Greater Blue Mountains

Country/territory: Australia

IBA Criteria met: A1, A2, A3, A4ii (2009)
For more information about IBA criteria please click here

Area: 1,040,407 ha

Protection status:

BirdLife Australia
Most recent IBA monitoring assessment
Year of assessment Threat score (pressure) Condition score (state) Action score (response)
2017 high favourable medium
For more information about IBA monitoring please click here

Site description
The IBA includes the whole Greater Blue Mountains World Heritage Area which is comprised of eight protected areas: Blue Mountains, Kanangra-Boyd, Gardens of Stone, Wollemi, Nattai, Yengo and Thirlmere Lakes National Parks and the Jenolan Karst Conservation Reserve. This area includes most of the Hawkesbury Sandstone massif 60 to 180 km inland of Sydney, which supports most of the world population of the Rock Warbler. Another 12 adjacent protected areas could be included but the World Heritage Area supports a sustainable population of Rock Warblers. A number of peripheral valleys supporting Regent Honeyeaters and other woodland birds could be considered for inclusion within this IBA or as separate IBAs: the Capertee and Burragorang valleys are categorised as separate IBAs but the Howes Valley in the Wollemi National Park has not supported significant numbers of Regent Honeyeaters since 1994. Within the World Heritage Area, 542,000 ha has been designated as Wilderness Areas, and another 245,000 ha could be listed. The area is dominated by eucalypt forest between rugged sandstone cliffs, with an exceptional diversity of habitats. Because of the intrinsic beauty, natural features and accessibility from the major population centres, the area has high recreational values, and hosts more than three million visitors annually.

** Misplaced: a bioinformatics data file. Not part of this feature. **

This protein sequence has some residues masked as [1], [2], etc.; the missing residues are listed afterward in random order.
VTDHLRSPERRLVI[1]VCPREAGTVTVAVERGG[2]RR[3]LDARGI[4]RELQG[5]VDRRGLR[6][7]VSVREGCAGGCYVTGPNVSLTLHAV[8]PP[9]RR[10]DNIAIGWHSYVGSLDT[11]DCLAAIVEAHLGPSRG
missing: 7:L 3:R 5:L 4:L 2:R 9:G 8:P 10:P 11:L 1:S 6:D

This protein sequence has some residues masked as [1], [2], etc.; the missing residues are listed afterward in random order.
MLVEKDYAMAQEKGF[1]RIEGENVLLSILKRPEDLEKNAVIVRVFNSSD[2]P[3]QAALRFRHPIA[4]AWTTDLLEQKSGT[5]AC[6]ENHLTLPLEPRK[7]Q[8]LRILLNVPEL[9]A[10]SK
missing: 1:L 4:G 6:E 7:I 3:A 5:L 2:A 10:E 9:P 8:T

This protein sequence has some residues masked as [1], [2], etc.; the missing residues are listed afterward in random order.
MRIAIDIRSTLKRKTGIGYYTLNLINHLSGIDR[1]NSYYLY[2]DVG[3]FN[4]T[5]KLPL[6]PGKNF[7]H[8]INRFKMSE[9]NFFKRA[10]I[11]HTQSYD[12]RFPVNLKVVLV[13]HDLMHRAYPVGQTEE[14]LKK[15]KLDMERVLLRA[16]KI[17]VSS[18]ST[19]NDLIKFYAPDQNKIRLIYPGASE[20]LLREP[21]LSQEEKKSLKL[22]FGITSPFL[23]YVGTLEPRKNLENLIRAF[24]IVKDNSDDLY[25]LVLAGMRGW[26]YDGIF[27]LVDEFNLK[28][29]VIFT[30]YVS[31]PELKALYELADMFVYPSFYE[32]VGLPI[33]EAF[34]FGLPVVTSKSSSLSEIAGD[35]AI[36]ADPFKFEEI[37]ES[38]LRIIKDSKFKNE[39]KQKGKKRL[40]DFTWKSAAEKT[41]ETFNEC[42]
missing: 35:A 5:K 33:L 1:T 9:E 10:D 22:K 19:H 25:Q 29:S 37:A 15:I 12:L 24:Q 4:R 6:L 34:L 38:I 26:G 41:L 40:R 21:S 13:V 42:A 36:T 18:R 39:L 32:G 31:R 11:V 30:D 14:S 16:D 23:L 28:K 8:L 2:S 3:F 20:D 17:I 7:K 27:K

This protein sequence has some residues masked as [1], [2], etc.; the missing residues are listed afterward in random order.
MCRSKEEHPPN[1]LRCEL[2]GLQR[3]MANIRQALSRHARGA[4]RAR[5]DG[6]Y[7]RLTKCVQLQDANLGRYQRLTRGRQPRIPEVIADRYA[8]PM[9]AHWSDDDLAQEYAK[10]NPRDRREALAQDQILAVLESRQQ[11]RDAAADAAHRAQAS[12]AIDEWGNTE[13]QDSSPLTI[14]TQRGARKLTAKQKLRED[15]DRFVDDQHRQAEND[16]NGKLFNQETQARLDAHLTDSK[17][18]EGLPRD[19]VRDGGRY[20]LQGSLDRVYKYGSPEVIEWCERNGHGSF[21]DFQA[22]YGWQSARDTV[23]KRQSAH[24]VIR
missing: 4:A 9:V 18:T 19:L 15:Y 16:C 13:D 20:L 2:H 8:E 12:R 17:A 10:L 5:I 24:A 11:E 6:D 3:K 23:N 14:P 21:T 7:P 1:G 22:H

Key biodiversity
A total 265 bird species have been recorded in the IBA (DEH 2005) including the vulnerable Painted Honeyeater and the Australian Little Bittern (Atlas of Australian Birds database).

Non-bird biodiversity: Wollemi Pine Wollemia nobilis and the Dwarf Mountain Pine Microstrobos fitzgeraldii. About 1500 plant species including 102 eucalypt species and more than 70 plant communities, including approximately 127 rare or threatened plants, of which almost half are confined to the Greater Blue Mountains. Fifty-two native mammals, 63 reptiles and more than 30 frogs.

Recommended citation
BirdLife International (2020) Important Bird Areas factsheet: Greater Blue Mountains. Downloaded from on 06/08/2020.